Over the past few weeks, Cameron and Jeremiah have started a basketball program at one of the toughest middle schools in Springfield. It’s been amazing getting to see them being strong examples for these kids and building relationships through basketball—but it’s been even better hearing some of the conversations on the sidelines. I’ve been doing crafts on the bleachers as a way to get to know some of the kids, and yesterday I heard snippets of “Who are the people in the t-shirts? They’re nice.” “I think they’re Jesus people.” “When are they coming back?” I talked to one of the fifth-graders for an hour last week about life and Jesus and music, and yesterday I had the chance to share the gospel with another girl while we made Wordless Book bracelets.
Older kids—especially in the setting we’re going into—can seem so much harder to reach than the cute six-year-olds that come running across the room to give us hugs. Sometimes the younger kids bond with us so quickly; they can tell that we care about them and trust us almost immediately. But the older kids can seem like they already know what they want to believe about the reason we’re there. Most of the time they’d rather be on their phones or with their friends than hanging out with random people in the gym. But God has been showing me something: it doesn’t matter how old the kids are. It doesn’t matter if we’re in chapel at Club Hope or in a neighborhood playing jump rope or in a loud school gym where it’s hard to hold a conversation. It doesn’t matter if we reach a hundred kids or just one, if we feel like we made a difference in a child’s life or if we never know.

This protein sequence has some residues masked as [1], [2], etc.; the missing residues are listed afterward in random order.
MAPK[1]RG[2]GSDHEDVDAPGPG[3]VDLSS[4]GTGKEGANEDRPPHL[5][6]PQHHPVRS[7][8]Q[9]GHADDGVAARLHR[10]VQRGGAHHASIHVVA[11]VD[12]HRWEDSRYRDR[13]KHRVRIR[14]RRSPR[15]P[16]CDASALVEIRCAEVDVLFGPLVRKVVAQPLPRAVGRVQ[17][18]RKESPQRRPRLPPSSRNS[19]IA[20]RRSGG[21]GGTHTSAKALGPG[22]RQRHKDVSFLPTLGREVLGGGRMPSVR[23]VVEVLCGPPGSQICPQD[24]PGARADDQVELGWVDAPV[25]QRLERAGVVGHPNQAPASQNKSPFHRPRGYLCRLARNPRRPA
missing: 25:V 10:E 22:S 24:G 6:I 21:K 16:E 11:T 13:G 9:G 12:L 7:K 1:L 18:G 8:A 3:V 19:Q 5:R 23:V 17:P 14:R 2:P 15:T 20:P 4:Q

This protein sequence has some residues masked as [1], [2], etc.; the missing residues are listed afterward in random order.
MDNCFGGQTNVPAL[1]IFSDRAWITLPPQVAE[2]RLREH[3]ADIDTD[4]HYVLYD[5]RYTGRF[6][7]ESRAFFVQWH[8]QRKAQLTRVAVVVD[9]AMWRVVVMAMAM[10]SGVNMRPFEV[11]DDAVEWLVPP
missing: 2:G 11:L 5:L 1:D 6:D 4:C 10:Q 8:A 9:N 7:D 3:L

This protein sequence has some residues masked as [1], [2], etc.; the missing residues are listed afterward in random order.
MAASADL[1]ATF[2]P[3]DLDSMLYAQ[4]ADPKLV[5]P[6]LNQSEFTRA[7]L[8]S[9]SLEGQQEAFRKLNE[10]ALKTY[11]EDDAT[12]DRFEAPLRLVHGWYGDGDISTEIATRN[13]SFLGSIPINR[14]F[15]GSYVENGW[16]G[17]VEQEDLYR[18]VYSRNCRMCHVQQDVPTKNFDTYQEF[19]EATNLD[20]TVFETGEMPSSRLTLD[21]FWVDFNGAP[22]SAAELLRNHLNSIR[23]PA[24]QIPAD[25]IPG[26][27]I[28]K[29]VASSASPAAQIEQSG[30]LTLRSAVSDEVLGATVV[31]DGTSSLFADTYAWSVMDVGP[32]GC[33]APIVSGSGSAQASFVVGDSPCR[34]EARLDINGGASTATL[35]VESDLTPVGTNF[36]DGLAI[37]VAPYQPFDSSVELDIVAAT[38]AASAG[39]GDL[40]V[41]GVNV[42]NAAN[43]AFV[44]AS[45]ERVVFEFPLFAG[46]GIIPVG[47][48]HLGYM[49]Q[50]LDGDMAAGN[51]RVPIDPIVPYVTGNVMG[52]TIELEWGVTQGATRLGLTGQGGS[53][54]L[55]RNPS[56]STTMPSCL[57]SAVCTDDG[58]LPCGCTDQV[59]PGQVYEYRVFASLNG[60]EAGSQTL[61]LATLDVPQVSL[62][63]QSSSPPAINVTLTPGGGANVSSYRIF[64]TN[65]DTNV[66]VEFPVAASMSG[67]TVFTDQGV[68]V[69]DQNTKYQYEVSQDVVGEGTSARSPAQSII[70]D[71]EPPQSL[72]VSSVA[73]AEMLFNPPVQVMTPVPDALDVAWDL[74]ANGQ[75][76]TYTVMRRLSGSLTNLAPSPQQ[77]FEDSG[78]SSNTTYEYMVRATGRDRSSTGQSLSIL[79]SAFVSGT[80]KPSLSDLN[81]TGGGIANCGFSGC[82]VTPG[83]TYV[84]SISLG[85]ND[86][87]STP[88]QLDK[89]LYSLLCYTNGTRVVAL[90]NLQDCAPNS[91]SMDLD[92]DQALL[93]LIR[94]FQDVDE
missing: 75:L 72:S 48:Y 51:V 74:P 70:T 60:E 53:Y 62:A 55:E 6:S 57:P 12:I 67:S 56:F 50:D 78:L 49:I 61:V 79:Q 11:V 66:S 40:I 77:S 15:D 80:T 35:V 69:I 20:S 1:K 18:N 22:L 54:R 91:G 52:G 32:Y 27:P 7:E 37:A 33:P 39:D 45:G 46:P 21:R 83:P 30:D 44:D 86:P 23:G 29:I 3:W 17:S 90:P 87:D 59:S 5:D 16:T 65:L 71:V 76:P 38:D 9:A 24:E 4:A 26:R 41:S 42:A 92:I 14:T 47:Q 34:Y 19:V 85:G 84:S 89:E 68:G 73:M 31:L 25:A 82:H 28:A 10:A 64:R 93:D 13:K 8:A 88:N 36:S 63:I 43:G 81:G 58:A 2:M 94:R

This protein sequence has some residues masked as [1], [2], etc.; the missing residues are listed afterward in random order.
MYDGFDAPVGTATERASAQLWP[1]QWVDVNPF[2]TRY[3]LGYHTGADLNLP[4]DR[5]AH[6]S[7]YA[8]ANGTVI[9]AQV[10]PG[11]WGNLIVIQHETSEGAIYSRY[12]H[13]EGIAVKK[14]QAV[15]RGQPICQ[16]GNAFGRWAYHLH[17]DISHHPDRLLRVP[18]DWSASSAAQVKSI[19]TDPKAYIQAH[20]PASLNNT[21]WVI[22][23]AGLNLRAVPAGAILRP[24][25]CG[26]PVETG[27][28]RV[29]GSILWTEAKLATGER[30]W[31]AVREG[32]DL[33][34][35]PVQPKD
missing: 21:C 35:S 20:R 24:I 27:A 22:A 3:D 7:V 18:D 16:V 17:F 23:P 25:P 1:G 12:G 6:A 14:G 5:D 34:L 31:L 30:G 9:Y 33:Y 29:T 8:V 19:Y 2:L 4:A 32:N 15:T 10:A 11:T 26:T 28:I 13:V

From the ones who send us texts telling us Jesus loves us to the ones who act like they hate us, God has a plan for each one of these kids. Our job is to be messengers of His hope, in whatever way He puts in front of us. It is such a privilege to be a part of what He is doing in this city.